Building for the future, today – combining the best of historical wisdom and modern technology.
If you live in an area that is prone to an extended dry season or a general lack of rainfall, you already know how difficult it can be to maintain houseplants, outdoor flowerbeds, gardens or crops. Complicating the matter even further is the fact that some U.S. states have begun restricting or outlawing rainwater collection. Despite the emergence of new laws, storm-water collection is a growing practice throughout our country.
Using Rain Barrels to Harvest Stormwater
Stormwater that has been collected and stored for later use has many applications in and around the home. Though it's not potable without proper filtration or purification, some frugal homesteaders and do-it-yourselfers have begun using this water to wash dishes, bathe and, in some cases, to drink.
Rain barrels are among the most popular methods for harvesting stormwater. Suitable for use in both densely packed urban environments and remote countryside communities, these offer a relatively easy and inexpensive introduction to the practice.
Many small-scale farmers and gardeners rely on rain barrels for their crops. The rain does a fantastic job of irrigating gardens and fields while it is falling. Those who practice stormwater collection can rely on their rain barrels on days that are sunny and dry. Motivated homesteaders are able to make the most out of the rain that falls on their property by collecting, storing and using stormwater appropriately.
Building a Garden Roof
Rooftop gardens are becoming more common among residential and commercial buildings alike. Primary benefits include increased aesthetic appeal of your home, lower energy costs, reduced CO2 emissions and more. It's also a great way to grow small plants, vegetables and fruits when working with limited space. If you can't build it out, you might as well build it up!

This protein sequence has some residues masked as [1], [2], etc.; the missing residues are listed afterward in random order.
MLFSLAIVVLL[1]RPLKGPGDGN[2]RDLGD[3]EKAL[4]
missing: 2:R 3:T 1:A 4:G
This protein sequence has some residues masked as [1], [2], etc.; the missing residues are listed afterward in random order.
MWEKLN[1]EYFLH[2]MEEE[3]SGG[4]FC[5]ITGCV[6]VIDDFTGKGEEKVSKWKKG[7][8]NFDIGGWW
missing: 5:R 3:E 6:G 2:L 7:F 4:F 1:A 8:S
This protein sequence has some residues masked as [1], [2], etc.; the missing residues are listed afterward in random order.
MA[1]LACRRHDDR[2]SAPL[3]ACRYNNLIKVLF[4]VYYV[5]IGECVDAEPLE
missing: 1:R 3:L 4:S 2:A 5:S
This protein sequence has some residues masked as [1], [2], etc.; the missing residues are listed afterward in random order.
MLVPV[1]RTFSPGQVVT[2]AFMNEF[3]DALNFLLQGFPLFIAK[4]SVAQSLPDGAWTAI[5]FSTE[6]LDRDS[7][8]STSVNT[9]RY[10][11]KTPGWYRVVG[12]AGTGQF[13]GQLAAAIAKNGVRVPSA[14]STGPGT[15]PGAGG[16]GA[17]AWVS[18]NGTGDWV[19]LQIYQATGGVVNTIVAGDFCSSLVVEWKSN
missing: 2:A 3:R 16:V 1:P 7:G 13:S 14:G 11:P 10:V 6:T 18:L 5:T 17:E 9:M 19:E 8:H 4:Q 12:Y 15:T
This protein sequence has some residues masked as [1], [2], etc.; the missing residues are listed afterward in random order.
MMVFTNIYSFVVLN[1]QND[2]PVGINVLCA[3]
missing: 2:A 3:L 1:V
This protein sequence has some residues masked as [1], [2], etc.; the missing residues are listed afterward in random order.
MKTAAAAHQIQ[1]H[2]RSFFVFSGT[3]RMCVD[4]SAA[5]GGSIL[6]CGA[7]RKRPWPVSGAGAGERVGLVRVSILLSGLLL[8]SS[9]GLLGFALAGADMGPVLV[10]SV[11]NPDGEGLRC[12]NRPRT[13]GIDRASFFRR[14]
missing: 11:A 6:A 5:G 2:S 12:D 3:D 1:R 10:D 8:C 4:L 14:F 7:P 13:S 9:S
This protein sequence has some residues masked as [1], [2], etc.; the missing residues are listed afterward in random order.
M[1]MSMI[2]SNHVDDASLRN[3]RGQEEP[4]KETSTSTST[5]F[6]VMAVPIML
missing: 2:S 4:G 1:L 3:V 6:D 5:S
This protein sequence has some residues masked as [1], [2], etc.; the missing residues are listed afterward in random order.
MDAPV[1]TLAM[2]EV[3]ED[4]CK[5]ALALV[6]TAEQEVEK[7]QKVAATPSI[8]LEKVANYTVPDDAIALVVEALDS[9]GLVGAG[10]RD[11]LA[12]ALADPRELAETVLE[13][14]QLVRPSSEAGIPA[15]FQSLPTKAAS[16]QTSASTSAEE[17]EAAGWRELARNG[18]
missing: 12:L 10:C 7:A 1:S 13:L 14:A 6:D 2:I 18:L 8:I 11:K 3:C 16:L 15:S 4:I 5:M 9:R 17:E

The concept of the rooftop garden isn't exactly a new invention. Sometimes known as a living roof or live roof, these were popular among some of the earliest pioneers and homesteaders across the U.S. and Europe. In this case, they were commonly used to provide visual appeal to an otherwise drab and dreary landscape.
Additional benefits of modern living roofs include consistent sunlight, protection from wildlife and the luxury of gardening in privacy, but there are some hazards to consider, too. The increased amount of heat exposure, both from the sun and surrounding surfaces such as buildings, cars and nearby utilities, can be enough to damage crops in some cases. High winds can also pose a threat, so heat and wind shields are recommended.
Homesteaders, homeowners and builders are now using garden roofs out of necessity or practicality. But there are some considerations to make before starting your garden roof. Even the most basic of rooftop gardens will increase the roof's load by roughly 30 pounds per square foot when wet. It's a good idea to consult with a professional contractor or engineer to ensure your roof is capable of supporting the added weight.
Using a Rain Garden to Collect Excess Stormwater
The concept behind the modern rain garden is similar to a traditional garden: to provide beauty and functionality to a plot of land. Rain gardens take this idea one step further by using as much stormwater as possible. Apart from reducing the impact on local water sources, it also lowers your monthly utility bills.
Rain gardens achieve their goal by taking advantage of native plants and strategic landscaping. Many are built on slopes or at the bottom of hills. They also feature a center pool that is deep enough to hold several inches of stormwater.
There are numerous benefits to rain gardens. According to some studies, they facilitate 30 percent more ground seepage than the average lawn. They also reduce the overall amount of pollution that finds its way into our nation's lakes, streams and rivers.
Preparing for Wet Weather
Stormy weather can make short work of even the best-laid plans. Unexpected rain showers have caused the cancellation of many picnics and afternoon outings, but rainy days don't have to be all negative. Those who are able to prepare for wet weather and harvest stormwater can do a lot of good for themselves and the surrounding community by reducing pollution, growing local crops and adding aesthetic appeal to the neighborhood.
All MOTHER EARTH NEWS community bloggers have agreed to follow our Blogging Guidelines, and they are responsible for the accuracy of their posts. To learn more about the author of this post, click on their byline link at the top of the page.